But sometimes you need to make sure you are looking at the right kind of yield...
Here's a question: would you buy a corporate bond with an income yield of over 9%?
I guess most people would say: yes please, assuming they can be reasonably sure that their money will be safe. However (as you have already probably guessed) this might not be the best decision - more information is required.
The problem arises with fixed-rate securities that involve 'redemption' or the return of the nominal value of the investment at a fixed date. These investments include most corporate bonds, gilts (government bonds), some preference shares and similar securities.
And here's the thing: what is the relationship between the redemption value, the 'face value' of the security and the price you paid for it?
The answer, of course, is the redemption yield, which takes into account:
- purchase price
- coupon (i.e. the fixed yield on the nominal or 'par' value)
- the redemption value (i.e. 'par')
- the number of years until redemption
Usually you won't have to calculate this yourself - most platforms (e.g. Bondscape) giving security prices will give this value.
Taking a case in point: HSBC Holdings 9.875% 2018 corporate bond (i.e. maturing in 2018 and paying a coupon of £9.875 on each £100 nominal value) is currently showing the following yields (in mid-March 2012):
- income yield: 9.1%
- redemption yield: 2.1%
A nice income yield but a low redemption yield. Should you buy or not?
Too easy isn't it? Why would you want to invest your money at a return that is way less than current UK inflation? Essentially you would be buying the future annual returns with some of your capital.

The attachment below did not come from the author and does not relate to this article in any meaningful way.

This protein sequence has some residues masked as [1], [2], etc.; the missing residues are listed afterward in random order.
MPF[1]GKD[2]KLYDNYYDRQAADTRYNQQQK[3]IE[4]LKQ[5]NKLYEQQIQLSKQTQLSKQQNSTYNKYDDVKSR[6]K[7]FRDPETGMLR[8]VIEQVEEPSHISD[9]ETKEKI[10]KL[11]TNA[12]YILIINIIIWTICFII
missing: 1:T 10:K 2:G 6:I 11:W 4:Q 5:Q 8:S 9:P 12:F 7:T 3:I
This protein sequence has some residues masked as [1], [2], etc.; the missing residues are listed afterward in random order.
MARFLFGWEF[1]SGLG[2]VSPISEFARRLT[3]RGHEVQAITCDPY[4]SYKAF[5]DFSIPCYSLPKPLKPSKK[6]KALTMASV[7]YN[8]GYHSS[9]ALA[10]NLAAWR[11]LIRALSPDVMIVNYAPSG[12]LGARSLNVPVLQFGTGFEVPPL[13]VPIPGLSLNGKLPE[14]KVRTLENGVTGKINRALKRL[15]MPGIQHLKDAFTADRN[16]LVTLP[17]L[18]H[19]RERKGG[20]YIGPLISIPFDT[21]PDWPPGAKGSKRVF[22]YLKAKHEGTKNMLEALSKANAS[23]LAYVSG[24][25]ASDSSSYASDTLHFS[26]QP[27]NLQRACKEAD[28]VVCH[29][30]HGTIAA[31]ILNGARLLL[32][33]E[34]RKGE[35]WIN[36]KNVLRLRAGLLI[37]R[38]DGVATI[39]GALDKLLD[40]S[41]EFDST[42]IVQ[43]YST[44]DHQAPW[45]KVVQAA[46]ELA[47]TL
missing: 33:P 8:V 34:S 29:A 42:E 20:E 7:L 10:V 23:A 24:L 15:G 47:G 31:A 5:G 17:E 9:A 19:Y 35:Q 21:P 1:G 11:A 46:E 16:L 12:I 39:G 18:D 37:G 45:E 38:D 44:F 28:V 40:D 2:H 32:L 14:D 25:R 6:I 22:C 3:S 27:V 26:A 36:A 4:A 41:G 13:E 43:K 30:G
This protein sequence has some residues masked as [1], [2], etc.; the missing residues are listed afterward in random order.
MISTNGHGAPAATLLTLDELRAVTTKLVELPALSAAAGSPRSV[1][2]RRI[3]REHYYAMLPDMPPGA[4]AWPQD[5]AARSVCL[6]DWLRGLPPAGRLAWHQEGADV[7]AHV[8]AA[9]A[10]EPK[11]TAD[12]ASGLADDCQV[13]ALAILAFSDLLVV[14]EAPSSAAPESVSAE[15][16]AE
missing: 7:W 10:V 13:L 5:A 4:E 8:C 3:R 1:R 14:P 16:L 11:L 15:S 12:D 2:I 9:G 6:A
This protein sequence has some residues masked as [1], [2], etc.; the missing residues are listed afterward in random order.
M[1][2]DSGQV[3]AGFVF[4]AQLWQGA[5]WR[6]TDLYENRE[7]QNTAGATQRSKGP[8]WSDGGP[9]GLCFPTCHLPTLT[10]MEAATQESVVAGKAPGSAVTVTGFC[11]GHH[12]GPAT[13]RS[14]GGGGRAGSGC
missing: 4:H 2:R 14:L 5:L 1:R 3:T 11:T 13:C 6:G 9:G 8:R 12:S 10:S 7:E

So, look at the different yields when there is a redemption involved. Many 'funds' will offer high yields achieve this with a high income yield - but by eating your capital.
Now, this difference between income and redemption yield is, of course, quite unusual. In the case of the HSBC 2018 corporate bond the reason is that, although the redemption is in 2018, this bond is callable in April 2013, at the discretion of the bank. (I discussed the topic of early callable securities in a previous post, in relation to PIBS.)
Well, do you think that the bank will replace this relatively expensive loan with some of the cheap money that the government has been flooding the market with? Clearly the market does.
And, by the way, mea culpa - I've been holding this very security for a while and have finally realised I need to sell it! D'oh!
I am not a financial advisor and the information provided does not constitute financial advice. You should always do your own research on top of what you learn here to ensure that it's right for your specific circumstances.